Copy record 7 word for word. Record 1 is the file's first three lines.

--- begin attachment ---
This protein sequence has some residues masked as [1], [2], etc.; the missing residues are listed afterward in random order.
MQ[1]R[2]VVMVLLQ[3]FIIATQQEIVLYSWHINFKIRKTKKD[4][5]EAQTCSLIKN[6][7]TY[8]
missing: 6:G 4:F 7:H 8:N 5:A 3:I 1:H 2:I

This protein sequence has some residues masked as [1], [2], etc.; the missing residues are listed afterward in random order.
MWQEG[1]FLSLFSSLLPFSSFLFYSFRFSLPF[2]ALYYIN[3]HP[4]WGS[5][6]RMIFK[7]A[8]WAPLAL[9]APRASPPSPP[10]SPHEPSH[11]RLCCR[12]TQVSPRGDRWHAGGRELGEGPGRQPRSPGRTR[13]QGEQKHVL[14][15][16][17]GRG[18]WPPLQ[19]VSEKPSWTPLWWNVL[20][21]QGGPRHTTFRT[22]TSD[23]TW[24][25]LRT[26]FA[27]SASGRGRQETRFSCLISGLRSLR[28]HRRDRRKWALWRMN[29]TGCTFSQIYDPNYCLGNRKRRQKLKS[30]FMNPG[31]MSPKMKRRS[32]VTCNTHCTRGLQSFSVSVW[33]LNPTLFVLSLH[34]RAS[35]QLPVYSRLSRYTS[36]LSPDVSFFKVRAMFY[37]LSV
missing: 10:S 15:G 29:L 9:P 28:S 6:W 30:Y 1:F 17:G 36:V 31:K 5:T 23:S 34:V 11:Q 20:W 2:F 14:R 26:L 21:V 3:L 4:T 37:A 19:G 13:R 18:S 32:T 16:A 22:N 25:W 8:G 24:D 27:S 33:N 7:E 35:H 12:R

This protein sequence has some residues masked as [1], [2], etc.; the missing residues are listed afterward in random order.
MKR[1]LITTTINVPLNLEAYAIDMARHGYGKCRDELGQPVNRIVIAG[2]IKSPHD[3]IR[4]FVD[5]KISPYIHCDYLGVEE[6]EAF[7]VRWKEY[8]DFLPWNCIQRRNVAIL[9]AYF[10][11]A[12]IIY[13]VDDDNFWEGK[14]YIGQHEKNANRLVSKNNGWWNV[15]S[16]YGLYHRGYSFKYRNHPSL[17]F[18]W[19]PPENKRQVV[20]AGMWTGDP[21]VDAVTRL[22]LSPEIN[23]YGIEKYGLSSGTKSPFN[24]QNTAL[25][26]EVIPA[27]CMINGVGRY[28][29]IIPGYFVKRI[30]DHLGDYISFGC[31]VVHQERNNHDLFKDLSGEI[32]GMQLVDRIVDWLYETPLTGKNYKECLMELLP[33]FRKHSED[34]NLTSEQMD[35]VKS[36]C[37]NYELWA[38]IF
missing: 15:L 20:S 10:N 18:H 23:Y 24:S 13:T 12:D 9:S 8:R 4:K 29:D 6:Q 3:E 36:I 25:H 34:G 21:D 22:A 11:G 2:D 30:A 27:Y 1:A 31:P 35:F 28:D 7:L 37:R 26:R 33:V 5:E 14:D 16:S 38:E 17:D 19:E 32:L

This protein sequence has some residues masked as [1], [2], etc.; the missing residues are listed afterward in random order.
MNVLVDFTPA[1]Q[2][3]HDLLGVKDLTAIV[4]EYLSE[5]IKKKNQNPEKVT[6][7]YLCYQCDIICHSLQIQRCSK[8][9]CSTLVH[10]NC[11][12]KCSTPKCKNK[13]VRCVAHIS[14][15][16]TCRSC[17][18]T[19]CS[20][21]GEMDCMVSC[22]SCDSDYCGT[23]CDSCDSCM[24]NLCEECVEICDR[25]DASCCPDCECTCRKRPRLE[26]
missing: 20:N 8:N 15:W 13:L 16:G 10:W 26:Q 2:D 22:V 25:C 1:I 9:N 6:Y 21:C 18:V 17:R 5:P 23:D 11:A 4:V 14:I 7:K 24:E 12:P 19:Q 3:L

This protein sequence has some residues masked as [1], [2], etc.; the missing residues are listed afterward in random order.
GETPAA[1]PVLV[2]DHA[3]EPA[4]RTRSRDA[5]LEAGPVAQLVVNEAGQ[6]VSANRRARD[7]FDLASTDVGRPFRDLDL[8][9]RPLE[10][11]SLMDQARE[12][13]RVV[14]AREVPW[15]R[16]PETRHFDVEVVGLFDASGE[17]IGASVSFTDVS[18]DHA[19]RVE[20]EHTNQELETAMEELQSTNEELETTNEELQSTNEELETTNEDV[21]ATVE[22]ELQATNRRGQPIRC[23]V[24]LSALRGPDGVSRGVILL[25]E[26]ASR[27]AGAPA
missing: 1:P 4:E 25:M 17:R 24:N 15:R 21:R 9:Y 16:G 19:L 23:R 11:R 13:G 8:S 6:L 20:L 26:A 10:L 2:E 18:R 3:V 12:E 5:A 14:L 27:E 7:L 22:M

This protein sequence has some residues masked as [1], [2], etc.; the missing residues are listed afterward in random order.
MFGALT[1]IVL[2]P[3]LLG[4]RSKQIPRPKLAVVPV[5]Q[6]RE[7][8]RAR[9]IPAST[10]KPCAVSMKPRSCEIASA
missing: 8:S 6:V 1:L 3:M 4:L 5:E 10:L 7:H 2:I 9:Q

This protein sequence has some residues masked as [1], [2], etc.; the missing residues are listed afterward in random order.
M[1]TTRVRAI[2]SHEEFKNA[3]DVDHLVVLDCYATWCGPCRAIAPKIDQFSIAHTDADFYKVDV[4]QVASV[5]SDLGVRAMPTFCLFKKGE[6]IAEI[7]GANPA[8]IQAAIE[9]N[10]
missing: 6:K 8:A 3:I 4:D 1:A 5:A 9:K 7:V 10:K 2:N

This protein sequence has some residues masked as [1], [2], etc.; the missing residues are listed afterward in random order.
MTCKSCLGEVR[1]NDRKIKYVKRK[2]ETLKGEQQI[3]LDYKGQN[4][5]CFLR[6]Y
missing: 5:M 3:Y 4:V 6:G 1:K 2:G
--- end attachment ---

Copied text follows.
This protein sequence has some residues masked as [1], [2], etc.; the missing residues are listed afterward in random order.
M[1]TTRVRAI[2]SHEEFKNA[3]DVDHLVVLDCYATWCGPCRAIAPKIDQFSIAHTDADFYKVDV[4]QVASV[5]SDLGVRAMPTFCLFKKGE[6]IAEI[7]GANPA[8]IQAAIE[9]N[10]
missing: 6:K 8:A 3:I 4:D 1:A 5:A 9:K 7:V 10:K 2:N